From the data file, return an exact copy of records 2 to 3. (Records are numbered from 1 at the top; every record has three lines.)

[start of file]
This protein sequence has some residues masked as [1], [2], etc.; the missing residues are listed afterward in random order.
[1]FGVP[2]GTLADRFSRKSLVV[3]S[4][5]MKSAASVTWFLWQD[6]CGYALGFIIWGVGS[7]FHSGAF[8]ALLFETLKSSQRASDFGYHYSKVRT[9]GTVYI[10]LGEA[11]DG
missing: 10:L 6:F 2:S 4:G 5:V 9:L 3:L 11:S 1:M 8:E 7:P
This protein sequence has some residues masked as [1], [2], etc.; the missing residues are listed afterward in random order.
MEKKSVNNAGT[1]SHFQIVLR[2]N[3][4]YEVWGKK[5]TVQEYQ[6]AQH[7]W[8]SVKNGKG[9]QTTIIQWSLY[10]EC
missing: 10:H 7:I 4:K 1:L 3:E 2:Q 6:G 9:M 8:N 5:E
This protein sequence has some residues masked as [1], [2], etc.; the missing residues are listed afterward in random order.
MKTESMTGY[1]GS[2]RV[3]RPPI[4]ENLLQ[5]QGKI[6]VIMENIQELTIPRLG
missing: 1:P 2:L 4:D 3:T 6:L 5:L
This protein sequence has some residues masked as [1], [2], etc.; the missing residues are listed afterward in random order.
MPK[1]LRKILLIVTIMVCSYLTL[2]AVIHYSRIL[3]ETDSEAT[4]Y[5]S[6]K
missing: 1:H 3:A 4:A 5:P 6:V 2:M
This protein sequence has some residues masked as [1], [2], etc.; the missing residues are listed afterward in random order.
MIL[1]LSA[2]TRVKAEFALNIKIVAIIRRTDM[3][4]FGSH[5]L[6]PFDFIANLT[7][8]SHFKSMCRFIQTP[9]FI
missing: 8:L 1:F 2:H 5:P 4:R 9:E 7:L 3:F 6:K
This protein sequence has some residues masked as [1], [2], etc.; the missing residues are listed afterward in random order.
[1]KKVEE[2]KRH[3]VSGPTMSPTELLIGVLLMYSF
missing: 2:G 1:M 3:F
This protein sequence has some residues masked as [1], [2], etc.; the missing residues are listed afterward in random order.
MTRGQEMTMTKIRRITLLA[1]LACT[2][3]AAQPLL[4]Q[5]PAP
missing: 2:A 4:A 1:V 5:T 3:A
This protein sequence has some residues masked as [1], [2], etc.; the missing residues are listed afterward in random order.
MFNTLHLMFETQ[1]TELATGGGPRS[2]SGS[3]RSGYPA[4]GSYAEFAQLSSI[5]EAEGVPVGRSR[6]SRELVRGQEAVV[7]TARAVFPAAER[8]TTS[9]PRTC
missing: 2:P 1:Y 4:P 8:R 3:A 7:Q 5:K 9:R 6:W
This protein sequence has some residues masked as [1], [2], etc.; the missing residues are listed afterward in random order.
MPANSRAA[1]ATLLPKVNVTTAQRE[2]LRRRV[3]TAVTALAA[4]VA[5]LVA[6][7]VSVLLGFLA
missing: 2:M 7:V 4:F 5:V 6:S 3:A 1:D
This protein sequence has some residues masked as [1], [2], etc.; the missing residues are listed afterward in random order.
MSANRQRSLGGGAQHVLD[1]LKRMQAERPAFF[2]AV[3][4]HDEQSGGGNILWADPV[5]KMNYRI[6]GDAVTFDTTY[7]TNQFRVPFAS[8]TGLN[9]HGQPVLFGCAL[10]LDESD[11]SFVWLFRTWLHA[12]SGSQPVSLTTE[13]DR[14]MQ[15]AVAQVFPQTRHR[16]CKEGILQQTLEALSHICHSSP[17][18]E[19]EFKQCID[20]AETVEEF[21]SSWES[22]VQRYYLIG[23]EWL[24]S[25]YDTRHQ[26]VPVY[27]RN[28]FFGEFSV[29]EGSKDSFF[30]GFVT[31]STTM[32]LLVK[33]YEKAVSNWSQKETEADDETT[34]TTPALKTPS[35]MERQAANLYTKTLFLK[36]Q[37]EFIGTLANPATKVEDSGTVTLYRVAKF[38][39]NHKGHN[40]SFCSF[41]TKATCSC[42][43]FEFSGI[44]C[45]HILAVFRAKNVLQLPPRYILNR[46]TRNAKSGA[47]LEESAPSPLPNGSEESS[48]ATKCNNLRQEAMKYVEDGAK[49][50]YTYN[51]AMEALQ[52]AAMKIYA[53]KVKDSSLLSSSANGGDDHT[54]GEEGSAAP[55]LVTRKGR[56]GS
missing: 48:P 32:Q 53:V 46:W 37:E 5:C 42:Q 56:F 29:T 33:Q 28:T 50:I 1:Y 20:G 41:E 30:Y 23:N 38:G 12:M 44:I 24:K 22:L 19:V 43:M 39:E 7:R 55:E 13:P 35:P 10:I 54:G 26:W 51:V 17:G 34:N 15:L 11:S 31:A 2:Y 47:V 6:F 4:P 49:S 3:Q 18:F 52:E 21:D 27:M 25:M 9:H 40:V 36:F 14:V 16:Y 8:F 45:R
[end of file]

This protein sequence has some residues masked as [1], [2], etc.; the missing residues are listed afterward in random order.
MEKKSVNNAGT[1]SHFQIVLR[2]N[3][4]YEVWGKK[5]TVQEYQ[6]AQH[7]W[8]SVKNGKG[9]QTTIIQWSLY[10]EC
missing: 10:H 7:I 4:K 1:L 3:E 2:Q 6:G 9:M 8:N 5:E
This protein sequence has some residues masked as [1], [2], etc.; the missing residues are listed afterward in random order.
MKTESMTGY[1]GS[2]RV[3]RPPI[4]ENLLQ[5]QGKI[6]VIMENIQELTIPRLG
missing: 1:P 2:L 4:D 3:T 6:L 5:L